A Message From The Grave – On the 10th anniversary of assassination of Kani Yilmaz

A Message From The Grave – On the 10th anniversary of assassination of Kani Yilmaz

Posted on February 11, 2016 by Editorial Staff in ExclusiveKurdistan

Patriotic Democratic Party PWD assistant coordinator Kani Yilmaz, who had been assassinated in Sulaimani city, Iraqi Kurdistan on Feb. 11, 2006. The photo is from May 2005. Photo: Ekurd.net/archive

From the friends of Kani Yilmaz

On the 10th anniversary of theassassination of Kurdish activist, Kani Yilmaz (Feb. 11, 2006)

If I could see the changes over the decade since my former comrades took my life, what would I tell you?

I would say our relations with Turkey are darkening with echoes of the worst days of the 1990s. I might think the suffering of the region’s peoples have been in vain. I would tell you a new generation of Kurdish children are growing up with the same fear and bitterness as did our generation and our grandfathers’.

I would tell my mother I am sorry I did not spend more time with her as a grown man and that she had to outlived me, her first born son.

I would tell my brothers and sisters, nephews and nieces, how sorry I am that I never got to see them again: we believed we had time.

I would tell my loved ones and my friends I am sorry I couldn’t be with them sharing the bright times and the dark.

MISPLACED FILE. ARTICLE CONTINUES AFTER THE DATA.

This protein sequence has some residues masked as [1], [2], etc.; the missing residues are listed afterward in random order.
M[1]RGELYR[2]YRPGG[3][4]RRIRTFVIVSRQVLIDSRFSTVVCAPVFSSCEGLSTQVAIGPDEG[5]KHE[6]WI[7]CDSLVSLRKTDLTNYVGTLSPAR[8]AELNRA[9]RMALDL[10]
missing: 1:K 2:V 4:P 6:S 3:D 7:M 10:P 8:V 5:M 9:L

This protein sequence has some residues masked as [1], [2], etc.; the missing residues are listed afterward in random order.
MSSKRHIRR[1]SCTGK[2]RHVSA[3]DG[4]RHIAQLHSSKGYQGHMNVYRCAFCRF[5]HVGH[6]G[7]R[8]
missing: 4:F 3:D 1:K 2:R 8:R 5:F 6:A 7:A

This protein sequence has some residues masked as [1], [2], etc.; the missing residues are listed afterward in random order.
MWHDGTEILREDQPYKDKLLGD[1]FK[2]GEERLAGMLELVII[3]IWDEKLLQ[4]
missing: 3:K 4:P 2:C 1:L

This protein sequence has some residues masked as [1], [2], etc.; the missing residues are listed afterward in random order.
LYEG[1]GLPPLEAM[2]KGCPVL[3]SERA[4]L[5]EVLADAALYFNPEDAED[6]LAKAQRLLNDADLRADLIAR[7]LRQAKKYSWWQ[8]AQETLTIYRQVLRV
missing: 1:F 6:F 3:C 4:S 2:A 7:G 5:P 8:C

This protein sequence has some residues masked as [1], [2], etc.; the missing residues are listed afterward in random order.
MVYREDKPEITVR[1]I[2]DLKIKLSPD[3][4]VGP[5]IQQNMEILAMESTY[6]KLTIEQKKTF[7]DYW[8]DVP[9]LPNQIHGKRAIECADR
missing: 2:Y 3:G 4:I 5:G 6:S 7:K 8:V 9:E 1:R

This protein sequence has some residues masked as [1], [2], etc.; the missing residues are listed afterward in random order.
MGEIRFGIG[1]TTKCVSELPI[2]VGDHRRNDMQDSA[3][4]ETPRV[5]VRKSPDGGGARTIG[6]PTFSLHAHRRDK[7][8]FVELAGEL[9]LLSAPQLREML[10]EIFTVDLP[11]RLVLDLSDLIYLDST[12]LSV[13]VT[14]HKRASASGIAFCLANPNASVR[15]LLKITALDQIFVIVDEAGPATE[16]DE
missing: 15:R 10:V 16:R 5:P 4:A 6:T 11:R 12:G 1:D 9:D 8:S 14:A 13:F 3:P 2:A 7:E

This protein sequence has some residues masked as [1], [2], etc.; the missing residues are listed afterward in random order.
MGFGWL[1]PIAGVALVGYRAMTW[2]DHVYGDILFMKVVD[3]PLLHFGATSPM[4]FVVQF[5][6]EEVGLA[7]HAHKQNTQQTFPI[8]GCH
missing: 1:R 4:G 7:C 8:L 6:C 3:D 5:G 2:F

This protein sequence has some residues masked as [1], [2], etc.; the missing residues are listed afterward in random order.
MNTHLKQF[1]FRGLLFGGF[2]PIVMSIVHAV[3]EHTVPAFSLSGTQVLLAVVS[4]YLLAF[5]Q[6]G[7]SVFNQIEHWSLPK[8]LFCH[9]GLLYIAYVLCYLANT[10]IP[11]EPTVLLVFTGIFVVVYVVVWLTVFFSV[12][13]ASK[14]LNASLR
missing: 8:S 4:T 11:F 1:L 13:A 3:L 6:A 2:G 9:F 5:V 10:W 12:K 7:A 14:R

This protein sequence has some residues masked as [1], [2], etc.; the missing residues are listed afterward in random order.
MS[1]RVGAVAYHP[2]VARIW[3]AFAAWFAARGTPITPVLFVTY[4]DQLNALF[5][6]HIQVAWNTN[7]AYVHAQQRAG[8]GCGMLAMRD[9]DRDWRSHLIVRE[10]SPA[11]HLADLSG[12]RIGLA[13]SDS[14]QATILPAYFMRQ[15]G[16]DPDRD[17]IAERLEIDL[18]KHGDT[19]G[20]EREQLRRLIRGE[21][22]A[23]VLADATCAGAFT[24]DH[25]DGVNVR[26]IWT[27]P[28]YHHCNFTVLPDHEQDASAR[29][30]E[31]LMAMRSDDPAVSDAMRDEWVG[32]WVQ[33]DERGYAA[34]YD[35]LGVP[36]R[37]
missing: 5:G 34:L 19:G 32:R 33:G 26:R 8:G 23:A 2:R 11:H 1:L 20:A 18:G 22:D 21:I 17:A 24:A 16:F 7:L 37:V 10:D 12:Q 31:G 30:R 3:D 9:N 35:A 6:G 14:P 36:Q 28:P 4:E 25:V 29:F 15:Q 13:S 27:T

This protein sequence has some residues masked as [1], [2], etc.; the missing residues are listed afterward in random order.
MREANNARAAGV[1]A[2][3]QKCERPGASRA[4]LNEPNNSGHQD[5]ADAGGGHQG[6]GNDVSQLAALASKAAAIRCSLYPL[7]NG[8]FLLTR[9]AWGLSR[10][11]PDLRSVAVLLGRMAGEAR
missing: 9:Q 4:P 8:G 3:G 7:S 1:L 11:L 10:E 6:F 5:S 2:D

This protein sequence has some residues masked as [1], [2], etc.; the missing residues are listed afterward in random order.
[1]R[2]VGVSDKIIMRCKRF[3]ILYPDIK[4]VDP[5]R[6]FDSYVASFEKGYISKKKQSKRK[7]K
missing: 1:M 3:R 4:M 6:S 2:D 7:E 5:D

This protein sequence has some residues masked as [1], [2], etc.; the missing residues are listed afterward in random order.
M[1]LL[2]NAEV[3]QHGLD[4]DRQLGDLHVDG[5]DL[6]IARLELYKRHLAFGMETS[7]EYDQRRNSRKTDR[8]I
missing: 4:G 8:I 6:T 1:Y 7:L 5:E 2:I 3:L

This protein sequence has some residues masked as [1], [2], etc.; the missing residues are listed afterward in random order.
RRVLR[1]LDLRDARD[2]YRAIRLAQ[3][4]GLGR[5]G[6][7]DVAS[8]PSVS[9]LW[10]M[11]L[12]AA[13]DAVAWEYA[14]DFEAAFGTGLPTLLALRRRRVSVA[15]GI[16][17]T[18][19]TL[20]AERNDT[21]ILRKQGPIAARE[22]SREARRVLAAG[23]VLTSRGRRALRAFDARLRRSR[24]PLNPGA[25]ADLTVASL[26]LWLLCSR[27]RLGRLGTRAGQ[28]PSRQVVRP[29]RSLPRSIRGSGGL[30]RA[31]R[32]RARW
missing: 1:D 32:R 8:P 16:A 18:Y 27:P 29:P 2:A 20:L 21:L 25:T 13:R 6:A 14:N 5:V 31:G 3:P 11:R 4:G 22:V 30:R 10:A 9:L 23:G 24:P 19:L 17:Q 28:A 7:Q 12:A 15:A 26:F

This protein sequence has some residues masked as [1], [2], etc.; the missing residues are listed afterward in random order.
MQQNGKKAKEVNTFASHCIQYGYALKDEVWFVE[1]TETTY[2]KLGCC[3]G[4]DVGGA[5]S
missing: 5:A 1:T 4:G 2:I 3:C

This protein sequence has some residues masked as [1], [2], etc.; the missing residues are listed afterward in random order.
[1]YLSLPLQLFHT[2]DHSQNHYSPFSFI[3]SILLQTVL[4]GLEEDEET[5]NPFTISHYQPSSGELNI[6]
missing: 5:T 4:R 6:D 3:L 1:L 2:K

I would ask Apo (Abdullah Ocalan) if Imrali is worse than Diyarbakir prison where hundreds of activists endured torture and death between Turkey’s military coups.

I would say to all the people I used to know, not to give up and to remain hopeful. I would say to them, “Look at our Kurdish brothers in Iraq! What they have achieved! But I would be saddened that mainly those at the top are enjoying the freedom the peshmerga fought for and that they punish their critics.

Patriotic Democratic Party leader Kani Yilmaz’ mother in front of his grave. Photo: Provided/Ekurd.net

I would ask my fellow Kurds wherever they are to “agree to disagree” and practise democracy in more than name.

I would ask the Turkish state to embrace pluralism and would kindly ask President Erdogan to dismount from his high horse.

I would try to banish ISIS from the face of the earth as the greatest abomination of the century – a curse upon the faith they seek to preach.

And then I would walk outside among the fig trees and roses in Sarchinar. I would quote Rumi and Shakespeare instead of Marx and Apo. I would sing as I was singing in my last days and I would again value life above politics.

But it is too late for me to speak afresh: this is just a whisper from the grave on the war torn border between Turkey and Syria where my ashes lie entombed.

All that remains is this memory.